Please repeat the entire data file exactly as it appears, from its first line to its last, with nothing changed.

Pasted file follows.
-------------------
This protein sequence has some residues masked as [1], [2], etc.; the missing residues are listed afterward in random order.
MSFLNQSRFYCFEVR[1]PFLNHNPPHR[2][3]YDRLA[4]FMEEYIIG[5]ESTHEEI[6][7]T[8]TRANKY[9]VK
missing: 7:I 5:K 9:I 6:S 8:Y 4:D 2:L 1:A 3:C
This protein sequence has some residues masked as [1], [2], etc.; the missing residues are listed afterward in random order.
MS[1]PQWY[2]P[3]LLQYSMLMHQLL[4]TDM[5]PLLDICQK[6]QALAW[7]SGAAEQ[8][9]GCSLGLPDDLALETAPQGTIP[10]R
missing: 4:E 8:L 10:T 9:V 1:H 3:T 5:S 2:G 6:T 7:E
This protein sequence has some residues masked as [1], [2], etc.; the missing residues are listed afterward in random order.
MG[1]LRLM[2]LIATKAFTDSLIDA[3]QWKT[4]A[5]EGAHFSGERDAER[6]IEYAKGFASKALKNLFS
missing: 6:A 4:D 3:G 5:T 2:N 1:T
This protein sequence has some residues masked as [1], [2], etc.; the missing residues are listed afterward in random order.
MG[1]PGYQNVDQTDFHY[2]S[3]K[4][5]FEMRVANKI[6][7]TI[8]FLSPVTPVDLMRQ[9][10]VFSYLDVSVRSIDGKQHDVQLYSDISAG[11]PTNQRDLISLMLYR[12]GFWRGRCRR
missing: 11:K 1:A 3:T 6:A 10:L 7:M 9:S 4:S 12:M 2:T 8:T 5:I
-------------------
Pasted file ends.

This protein sequence has some residues masked as [1], [2], etc.; the missing residues are listed afterward in random order.
MSFLNQSRFYCFEVR[1]PFLNHNPPHR[2][3]YDRLA[4]FMEEYIIG[5]ESTHEEI[6][7]T[8]TRANKY[9]VK
missing: 7:I 5:K 9:I 6:S 8:Y 4:D 2:L 1:A 3:C
This protein sequence has some residues masked as [1], [2], etc.; the missing residues are listed afterward in random order.
MS[1]PQWY[2]P[3]LLQYSMLMHQLL[4]TDM[5]PLLDICQK[6]QALAW[7]SGAAEQ[8][9]GCSLGLPDDLALETAPQGTIP[10]R
missing: 4:E 8:L 10:T 9:V 1:H 3:T 5:S 2:G 6:T 7:E
This protein sequence has some residues masked as [1], [2], etc.; the missing residues are listed afterward in random order.
MG[1]LRLM[2]LIATKAFTDSLIDA[3]QWKT[4]A[5]EGAHFSGERDAER[6]IEYAKGFASKALKNLFS
missing: 6:A 4:D 3:G 5:T 2:N 1:T
This protein sequence has some residues masked as [1], [2], etc.; the missing residues are listed afterward in random order.
MG[1]PGYQNVDQTDFHY[2]S[3]K[4][5]FEMRVANKI[6][7]TI[8]FLSPVTPVDLMRQ[9][10]VFSYLDVSVRSIDGKQHDVQLYSDISAG[11]PTNQRDLISLMLYR[12]GFWRGRCRR
missing: 11:K 1:A 3:T 6:A 10:L 7:M 9:S 4:S 12:M 2:T 8:T 5:I